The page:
EAST RUTHERFORD, N.J. -- There are still seven players left with the New Jersey Devils from the club's first Stanley Cup championship in 1995. They aren't just any seven, they are the heart and soul of the team that reached its third finals.
What Scott Stevens, Martin Brodeur, Ken Daneyko, Randy McKay, Scott Niedermayer, Sergei Brylin and Bobby Holik have is something the enemy Colorado Avalanche don't.
They've learned how to win from coaches Jacques Lemaire and Larry Robinson, stalwarts of the great Montreal teams of the 1970s.
"Sometimes, anybody that's never won don't realize the sacrifices that you have to make," said Robinson, who won six championsship as a Montreal player, one as a Devils assistant in 1995, and another last year as head coach.
That was evident as the Devils got ready for Game 6 against the Avalanche and a chance at a third Stanley Cup.
"The big thing is you have to get yourself prepared," Brodeur said. "We try to be the same because the emotion is oh so high, and just the electricity in the air when you get in the playoffs and in the Stanley Cup finals."
When the Devils relocated from Denver in 1982, they became the NHL's laughing stock. In the first four seasons in New Jersey, the Devils never won more than 17 games in a season.
The club started to gain respect when they made the playoffs in five of six seasons from 1988-93. But it was Lemaire, who won eight Stanley Cups in 16 seasons with the Canadiens, who brought credibility to the franchise once labeled "Mickey Mouse" by Wayne Gretzky.
"Jacques was an integral part of the building of this team," said Daneyko, who has played in all 155 playoff games in Devils history. "As soon as he got here, there was a lot of instant respect.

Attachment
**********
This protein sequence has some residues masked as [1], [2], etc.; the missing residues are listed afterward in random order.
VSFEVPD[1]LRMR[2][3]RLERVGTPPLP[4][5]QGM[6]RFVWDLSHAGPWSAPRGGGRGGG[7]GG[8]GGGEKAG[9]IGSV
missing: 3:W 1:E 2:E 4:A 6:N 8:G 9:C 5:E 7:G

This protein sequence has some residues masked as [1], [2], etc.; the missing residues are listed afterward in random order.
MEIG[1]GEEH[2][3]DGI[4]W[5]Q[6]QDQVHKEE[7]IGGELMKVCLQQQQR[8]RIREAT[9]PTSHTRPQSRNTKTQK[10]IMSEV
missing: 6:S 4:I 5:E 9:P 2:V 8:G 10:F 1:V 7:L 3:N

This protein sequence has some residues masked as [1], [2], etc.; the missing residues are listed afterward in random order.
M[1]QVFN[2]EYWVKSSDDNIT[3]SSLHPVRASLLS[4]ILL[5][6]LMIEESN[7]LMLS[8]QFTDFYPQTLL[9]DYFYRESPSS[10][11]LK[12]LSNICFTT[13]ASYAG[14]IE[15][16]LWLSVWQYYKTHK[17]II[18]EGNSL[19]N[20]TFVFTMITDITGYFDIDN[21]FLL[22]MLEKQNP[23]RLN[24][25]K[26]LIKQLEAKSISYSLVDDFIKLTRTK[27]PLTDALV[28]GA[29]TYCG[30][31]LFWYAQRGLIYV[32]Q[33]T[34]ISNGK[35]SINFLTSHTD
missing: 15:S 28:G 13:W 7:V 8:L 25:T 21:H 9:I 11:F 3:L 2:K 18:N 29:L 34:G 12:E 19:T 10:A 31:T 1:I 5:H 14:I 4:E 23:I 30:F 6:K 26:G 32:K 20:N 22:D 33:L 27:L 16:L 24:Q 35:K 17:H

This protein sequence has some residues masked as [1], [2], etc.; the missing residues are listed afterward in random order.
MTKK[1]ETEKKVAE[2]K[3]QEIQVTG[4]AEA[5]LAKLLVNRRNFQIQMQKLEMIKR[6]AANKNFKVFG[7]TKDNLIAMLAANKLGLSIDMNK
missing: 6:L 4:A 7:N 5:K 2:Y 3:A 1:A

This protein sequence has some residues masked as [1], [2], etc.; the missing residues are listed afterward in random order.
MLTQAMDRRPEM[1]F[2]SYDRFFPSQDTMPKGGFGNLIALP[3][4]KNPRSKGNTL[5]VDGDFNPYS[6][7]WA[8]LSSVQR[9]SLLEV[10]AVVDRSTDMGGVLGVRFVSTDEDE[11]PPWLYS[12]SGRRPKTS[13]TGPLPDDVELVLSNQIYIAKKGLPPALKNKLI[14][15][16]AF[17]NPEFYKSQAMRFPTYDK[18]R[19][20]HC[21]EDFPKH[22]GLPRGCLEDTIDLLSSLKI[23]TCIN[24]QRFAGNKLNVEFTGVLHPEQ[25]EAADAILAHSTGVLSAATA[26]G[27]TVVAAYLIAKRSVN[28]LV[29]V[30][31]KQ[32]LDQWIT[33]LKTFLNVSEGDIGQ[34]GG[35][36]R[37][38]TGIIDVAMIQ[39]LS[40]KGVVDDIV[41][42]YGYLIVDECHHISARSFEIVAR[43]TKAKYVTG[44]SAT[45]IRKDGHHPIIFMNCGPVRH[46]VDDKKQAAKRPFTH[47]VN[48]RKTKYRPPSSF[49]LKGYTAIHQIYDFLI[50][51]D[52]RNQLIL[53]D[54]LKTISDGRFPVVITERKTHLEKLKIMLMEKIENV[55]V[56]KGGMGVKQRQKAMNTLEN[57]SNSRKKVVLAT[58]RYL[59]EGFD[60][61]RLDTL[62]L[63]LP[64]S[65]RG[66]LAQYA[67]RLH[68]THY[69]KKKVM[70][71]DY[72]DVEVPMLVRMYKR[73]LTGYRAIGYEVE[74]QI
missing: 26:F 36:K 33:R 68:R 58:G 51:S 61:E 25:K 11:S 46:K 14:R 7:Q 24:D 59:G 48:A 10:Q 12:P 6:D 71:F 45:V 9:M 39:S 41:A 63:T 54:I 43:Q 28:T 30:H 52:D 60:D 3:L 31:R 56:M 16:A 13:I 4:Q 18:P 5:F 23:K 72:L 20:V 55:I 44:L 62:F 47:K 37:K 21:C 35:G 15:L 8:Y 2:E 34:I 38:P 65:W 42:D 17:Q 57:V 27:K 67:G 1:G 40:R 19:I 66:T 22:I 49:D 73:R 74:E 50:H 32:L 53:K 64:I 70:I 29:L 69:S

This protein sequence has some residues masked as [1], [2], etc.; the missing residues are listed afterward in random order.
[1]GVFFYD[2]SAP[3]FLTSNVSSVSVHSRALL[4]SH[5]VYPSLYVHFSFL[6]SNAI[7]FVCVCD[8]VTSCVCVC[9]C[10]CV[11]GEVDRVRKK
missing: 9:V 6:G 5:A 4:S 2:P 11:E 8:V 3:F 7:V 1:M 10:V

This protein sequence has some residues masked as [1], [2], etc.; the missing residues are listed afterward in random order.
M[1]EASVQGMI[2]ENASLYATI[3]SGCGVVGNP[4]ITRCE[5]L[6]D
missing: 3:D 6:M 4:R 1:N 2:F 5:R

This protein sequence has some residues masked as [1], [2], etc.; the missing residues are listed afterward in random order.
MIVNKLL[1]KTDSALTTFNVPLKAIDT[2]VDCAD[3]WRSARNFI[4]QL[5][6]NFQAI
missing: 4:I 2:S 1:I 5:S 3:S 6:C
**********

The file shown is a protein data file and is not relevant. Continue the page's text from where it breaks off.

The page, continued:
"Jacques is very businesslike in his approach and knows what it takes. It definitely stays with you. He was always the best coach I ever had, now with him and Larry."
Lemaire's first season as Devils coach ended with a classic seven-game series in the Eastern Conference finals. New Jersey fell a round short of the Stanley Cup finals when they lost in double overtime to the New York Rangers.
That just set up their run to the championship in 1995, that ended with a surprising four-game sweep of the Detroit Red Wings.
"I think Game 4 against Detroit, Jacques made us really realize how big everything was," Brodeur said. "How secluded we were from the outside world, that we had no choice of just knowing what's at stake and that's it and not anything else."
The key for Lemaire was to show them without revealing too much of what he felt.
"He has such an even-keel personality that until we got all the way to winning that final game of the finals, he kept his emotion in check," Holik said. "We never knew how happy he was because he didn't want us to be overly happy. That's what it's all about."
A far cry from the early times that seem like ages ago.
"Some days it does," general manager Lou Lamoriello said. "That was a special time in '95 because of what happened in '94. We thought that we had an outstanding hockey team, and we went to that seventh game.
"It also gave a foundation and also gave a sort of commitment that we know what has to be done."
By the time Robinson led the Devils through a three-game comeback over Philadelphia in the 2000 Eastern Conference finals, he and the big seven - plus Claude Lemieux - were teaching the next generation of champions.
That's when then rookie Scott Gomez learned how to win.
"Being down 3-1 to Philly and just having Claude there," he said. "After we lost that game, he wouldn't let anyone believe that we were going to lose that series. I learned a lot from him."
It's that same message that Lemaire brought from the most storied NHL franchise. The very same one Robinson had instilled in him there.
"Lemaire came in here, and Larry Robinson. Both guys have won so often that they teach you the little tricks of the trade in order to win," Daneyko said. "The Montreal attitude of the 70s. It's carried on in this organization."